“Our process was deemed to be not as friendly as other neighboring communities as well as other cities,” he continued, adding that he and others visited other cities to see how they handled things. “It just makes sense to try to fix the system, because if you save people time and money and make it a pleasant experience, then that gives you an opportunity for more business.”
Streamlining zoning codes and the overall development process is just one example of how city and civic leaders are progressing from talking about the patient to touching him, said Woolridge, adding that the ULI is certainly another.
The process of preparing the report gave people an opportunity to listen, exchange ideas, and, in many cases, vent, he said, adding that with the report in hand, the city and its leaders must do something with it, or else risk losing some of the momentum that’s been achieved.
“Some of the recommendations in that report need to be pursued,” he said, returning to his warnings on overanalysis that can stifle action. “This is an outline, a framework, that provides a direction; the best way to move is to take a step forward, do something, and do your analysis on the way to building a new city.
“You can’t analyze ad nauseum,” he continued. “You have to work the problem and figure it out along the way.”
Woolridge told BusinessWest that he’s thankful for having two years as chairman at the Chamber; one is simply not enough time to finish some of the work started by others, let alone start and advance new initiatives.
Assessing priorities for the city and the Chamber, he said there are specific and general goals for both. With the Chamber, he wants to increase membership, improve visibility, and make the organization more directly involved with key issues. Also, he wants to continue working with the state Legislature on business-related measures, and with the Finance Control Board on its ongoing efforts to bring fiscal stability to the community.
As for the city, priorities include everything from poverty and homelessness to devising ways to make the community’s great ethnic diversity more of a cultural and economic asset.
“That diversity should be fully embraced and seen as a clear positive for the city,” he said. “Right now, it isn’t.”
Another issue to be addressed, he said, is the preponderance of affordable and subsidized housing in the city, at the expense of market-rate units that could attract more professionals to many neighborhoods and breathe life into the city’s downtown. There has been some quality single-family home construction in outlying areas of the city, he noted, adding that the next step is to continue this trend into the core of the community.
“We have to stabilize our economy by bringing in higher-quality real estate that attracts higher-income people to help lift the entire economic boat of the city,” he said. “If you continue to build poor-quality housing, then ultimately you end up with a city that’s full of poor-quality housing. And how then do you attract people of better means, if you will, into a community like that?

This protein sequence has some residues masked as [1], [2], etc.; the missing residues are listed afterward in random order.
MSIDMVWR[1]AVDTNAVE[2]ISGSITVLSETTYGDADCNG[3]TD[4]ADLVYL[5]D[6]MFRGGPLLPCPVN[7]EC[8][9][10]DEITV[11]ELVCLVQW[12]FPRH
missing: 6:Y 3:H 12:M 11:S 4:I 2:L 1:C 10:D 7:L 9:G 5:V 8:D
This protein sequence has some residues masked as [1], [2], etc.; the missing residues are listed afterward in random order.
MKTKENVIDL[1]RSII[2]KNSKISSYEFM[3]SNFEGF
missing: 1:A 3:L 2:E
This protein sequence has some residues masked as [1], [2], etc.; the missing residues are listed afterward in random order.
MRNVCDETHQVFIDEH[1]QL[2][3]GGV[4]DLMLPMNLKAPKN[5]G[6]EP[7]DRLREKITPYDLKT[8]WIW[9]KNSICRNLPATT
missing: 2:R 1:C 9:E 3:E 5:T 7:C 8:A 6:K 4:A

“It’s a domino effect,” he continued. “The tax base gets impaired because you don’t have a good balance between affordable and market rate, and when the tax base gets impaired the infrastructure is impaired, and your school buildings and other municipal facilities can’t get repaired; it’s a spiral downhill because you can’t generate enough tax base.”
Achieving a balance between affordable and market-rate housing is easier said than done, he acknowledged, adding quickly that he’s seen it done — in cities like Boston, New York, Chicago, and also smaller communities like Greenville, S.C. In those cities, developers have created 80/20 mixes that attract professionals (the market-rate component is the ‘80’) but without, in his words, “casting aside” lower-income constituencies.
Housing is one of those areas where there has been mostly talk in Springfield, said Woolridge, adding this isn’t getting the job done.
As with other issues, the city needs to move on the housing dilemma or, as he said many times, move the ball forward.
“We’re never going to know all the answers, and no matter how hard you search, the target keeps moving,” he said. “You have to move with it, and you have to get things done; you learn along the way, you make mistakes along the way, but that’s all part of the process.”
As he prepared to shuffle off to Buffalo, Woolridge took a minute to show BusinessWest one of his group’s latest investment gambits — a high-rise office tower in what might be his favorite destination: Chicago.
“It’s a wonderful city, and it’s transformed itself into a European-style city,” he said, adding that by this he meant an attractive mix of arts, green space, and architecture. “What I like most about Chicago is that there’s an overall vision for the city and its neighborhoods.”
And by advancing the ball, that city is turning vision into reality, he said, adding that the same can happen in Springfield if talk can be turned into action.
“There are some who maybe have given up on Springfield,” he continued. “But you never know … this could someday be the place people want to be.”
George O’Brien can be reached at[email protected]